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close this bookCounselling and Voluntary HIV Testing for Pregnant Women in High HIV Prevalence Countries - Elements and Issues (UNAIDS, 1999, 24 p.)
View the document(introduction...)
View the document1. Introduction
View the document2. Mother-to-child transmission of HIV: an overview
View the document3. Why reduce mother-to-child transmission of HIV?
close this folder4. Counselling and voluntary HIV testing: a prerequisite for action
View the document(introduction...)
View the document4.1 Pre-test information and counselling
View the document4.2 Post-test information and counselling for HIV-negative women
View the document4.3 Post-test information and counselling for HIV-positive women
View the document4.4 The benefits of information, counselling and voluntary HIV testing for different clients in reproductive health settings: a summary
close this folder5. Operational considerations
View the document(introduction...)
View the document5.1 Staffing
View the document5.2 Types of information and counselling
View the document5.3 Types of testing
View the document6. Cost considerations
View the documentList of documents on MTCT available through UNAIDS Information Centre or through UNAIDS web site (www.unaids.org)
View the documentBack cover

5.3 Types of testing

Visiting a clinic often requires considerable travel time and expense. Adding to this burden by requiring a woman who has chosen to be tested to return for her HIV test results may be unhelpful. It is likely to result in a high proportion of women not returning to collect their results - a waste of time and resources from the point of view of the service provider. In addition, sending specimens to a laboratory for testing can lead to lost samples and uncertain quality control.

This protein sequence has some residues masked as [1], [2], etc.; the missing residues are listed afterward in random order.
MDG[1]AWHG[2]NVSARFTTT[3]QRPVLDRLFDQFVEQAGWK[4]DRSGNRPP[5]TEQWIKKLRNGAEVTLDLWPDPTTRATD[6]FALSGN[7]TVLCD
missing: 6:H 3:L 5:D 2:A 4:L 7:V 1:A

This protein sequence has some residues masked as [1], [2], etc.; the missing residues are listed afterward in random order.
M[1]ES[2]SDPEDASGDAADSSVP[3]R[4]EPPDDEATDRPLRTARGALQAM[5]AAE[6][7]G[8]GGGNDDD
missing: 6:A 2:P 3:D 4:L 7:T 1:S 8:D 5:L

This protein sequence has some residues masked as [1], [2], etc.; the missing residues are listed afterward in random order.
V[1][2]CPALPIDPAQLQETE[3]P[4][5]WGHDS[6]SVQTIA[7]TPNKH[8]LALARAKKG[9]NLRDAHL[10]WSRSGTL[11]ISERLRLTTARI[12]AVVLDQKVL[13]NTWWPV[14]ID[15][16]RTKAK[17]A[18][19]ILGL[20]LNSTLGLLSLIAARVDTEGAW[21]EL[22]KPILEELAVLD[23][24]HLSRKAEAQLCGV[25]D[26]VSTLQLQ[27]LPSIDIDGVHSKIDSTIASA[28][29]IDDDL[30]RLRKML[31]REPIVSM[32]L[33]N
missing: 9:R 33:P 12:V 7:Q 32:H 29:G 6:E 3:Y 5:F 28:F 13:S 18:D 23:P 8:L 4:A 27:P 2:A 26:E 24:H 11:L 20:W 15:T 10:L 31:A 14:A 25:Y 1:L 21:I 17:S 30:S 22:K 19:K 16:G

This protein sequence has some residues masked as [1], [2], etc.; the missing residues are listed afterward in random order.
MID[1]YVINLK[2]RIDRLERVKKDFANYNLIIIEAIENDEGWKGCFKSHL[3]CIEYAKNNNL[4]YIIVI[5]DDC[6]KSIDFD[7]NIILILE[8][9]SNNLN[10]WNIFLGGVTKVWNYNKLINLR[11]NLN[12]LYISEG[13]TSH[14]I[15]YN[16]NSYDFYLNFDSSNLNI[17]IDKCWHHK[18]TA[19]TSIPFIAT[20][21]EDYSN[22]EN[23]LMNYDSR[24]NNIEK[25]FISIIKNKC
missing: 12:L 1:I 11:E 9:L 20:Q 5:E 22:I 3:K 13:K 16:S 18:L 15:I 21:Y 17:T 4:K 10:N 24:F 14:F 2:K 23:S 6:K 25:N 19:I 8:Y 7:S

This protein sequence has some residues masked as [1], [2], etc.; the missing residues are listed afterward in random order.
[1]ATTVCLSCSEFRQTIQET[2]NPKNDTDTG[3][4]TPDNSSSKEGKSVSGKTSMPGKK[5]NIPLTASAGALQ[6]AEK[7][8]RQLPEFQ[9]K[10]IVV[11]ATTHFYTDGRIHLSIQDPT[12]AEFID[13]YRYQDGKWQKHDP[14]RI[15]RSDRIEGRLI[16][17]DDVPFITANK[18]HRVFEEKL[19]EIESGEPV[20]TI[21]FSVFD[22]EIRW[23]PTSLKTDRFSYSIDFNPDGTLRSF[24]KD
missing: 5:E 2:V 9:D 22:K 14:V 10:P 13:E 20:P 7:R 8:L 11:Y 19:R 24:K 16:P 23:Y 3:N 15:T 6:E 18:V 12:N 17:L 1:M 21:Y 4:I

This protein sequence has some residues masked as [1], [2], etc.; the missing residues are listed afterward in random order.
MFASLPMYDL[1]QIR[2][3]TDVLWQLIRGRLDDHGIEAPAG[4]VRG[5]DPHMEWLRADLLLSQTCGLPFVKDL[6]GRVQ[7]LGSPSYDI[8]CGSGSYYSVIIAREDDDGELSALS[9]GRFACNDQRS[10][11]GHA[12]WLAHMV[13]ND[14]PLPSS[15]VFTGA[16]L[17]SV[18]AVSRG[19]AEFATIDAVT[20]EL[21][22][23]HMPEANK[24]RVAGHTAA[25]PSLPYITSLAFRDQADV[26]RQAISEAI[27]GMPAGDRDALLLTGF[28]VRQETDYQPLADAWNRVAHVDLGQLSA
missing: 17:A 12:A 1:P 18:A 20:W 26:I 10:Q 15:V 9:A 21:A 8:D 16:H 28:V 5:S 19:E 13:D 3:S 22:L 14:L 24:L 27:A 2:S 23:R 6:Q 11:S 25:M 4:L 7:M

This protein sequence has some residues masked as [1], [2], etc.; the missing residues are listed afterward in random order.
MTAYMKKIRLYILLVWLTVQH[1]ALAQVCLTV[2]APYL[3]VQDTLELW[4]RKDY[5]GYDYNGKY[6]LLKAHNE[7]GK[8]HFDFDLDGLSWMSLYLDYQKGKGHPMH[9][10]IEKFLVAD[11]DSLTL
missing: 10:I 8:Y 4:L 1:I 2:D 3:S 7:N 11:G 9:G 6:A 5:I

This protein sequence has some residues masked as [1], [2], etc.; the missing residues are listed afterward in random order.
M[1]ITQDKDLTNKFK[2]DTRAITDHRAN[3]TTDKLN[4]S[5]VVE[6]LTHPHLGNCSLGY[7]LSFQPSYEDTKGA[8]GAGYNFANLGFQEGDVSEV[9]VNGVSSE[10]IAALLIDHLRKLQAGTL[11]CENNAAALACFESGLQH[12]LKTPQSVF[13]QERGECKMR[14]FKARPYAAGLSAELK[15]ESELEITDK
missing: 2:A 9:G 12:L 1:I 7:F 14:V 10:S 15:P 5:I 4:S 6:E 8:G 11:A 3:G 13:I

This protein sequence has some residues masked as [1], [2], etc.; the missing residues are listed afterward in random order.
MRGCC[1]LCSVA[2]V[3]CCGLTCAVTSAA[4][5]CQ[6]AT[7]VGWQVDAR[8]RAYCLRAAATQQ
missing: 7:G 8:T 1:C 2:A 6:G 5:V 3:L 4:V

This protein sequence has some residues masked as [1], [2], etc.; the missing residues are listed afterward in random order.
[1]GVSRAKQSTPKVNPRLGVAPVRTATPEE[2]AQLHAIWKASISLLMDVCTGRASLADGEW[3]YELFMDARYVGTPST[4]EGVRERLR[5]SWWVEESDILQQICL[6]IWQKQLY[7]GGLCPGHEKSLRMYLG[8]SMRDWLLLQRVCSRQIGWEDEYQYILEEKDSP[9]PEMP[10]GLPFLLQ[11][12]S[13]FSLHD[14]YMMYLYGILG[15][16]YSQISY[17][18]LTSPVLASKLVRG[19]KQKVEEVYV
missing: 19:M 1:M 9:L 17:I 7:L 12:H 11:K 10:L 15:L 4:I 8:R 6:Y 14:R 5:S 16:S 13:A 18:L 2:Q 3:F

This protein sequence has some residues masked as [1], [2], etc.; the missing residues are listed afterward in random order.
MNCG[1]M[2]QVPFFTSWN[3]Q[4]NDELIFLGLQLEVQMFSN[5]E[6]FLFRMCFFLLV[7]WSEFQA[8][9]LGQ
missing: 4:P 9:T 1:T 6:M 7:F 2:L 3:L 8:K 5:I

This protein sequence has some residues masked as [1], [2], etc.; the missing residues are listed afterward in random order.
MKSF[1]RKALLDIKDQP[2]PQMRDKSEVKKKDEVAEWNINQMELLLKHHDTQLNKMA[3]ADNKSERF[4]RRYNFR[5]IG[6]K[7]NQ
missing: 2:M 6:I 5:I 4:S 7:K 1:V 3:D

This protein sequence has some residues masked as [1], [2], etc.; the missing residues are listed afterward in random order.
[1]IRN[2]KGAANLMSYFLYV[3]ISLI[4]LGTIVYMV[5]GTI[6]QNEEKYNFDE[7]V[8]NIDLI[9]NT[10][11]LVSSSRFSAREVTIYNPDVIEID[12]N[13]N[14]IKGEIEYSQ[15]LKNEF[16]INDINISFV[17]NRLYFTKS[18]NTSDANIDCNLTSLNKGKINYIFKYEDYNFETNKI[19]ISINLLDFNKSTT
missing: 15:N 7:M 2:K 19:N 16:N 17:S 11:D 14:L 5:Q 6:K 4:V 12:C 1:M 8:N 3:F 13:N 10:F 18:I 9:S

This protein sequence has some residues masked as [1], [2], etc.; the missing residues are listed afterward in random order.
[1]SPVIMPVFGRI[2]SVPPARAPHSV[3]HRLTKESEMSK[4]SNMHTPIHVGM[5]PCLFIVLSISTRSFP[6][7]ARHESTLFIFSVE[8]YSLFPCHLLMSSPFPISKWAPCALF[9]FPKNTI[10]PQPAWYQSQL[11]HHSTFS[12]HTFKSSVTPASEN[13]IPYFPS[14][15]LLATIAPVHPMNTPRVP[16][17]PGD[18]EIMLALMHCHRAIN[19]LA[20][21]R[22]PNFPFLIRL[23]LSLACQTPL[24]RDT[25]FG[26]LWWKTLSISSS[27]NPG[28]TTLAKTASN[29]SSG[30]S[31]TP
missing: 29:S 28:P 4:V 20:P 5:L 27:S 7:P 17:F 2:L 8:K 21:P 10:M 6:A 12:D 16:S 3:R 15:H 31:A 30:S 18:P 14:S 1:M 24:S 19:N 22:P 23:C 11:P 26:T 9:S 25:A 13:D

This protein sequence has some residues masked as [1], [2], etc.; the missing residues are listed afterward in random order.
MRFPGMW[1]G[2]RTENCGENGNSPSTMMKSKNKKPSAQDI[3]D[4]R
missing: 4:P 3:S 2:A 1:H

Reliable rapid test kits for on-the-spot testing for HIV are now widely available at prices similar to laboratory test kits. These kits do not need highly trained staff or sophisticated laboratory equipment, although most do require refrigeration. Training clinic staff to use these kits can cut down on time and paperwork involved in sending specimens for lab testing, and can avoid doubling travel time for clients. In terms of quality, they have been shown to be as reliable on a national level as laboratory testing services.

There are, however, some difficulties associated with rapid test kits. Firstly, on-the-spot testing may provide more opportunities for breaches of confidentiality than outside laboratory testing. The need to maintain confidentiality should be central to all staff training around testing and counselling for HIV.

Secondly, it is possible that women will feel obliged to undergo a test offered on the spot, without having thoroughly thought through the consequences. They may also want to discuss the implications of testing with their partners, and opt for couple counselling and testing. It is therefore suggested that women are told about rapid testing during the pre-test counselling, and are then given the opportunity to make an appointment to come back at a convenient time if they decide they want to go ahead with the test. More information on rapid tests is available in the WHO’s Weekly Epidemiological Record (1998, 73:321-326).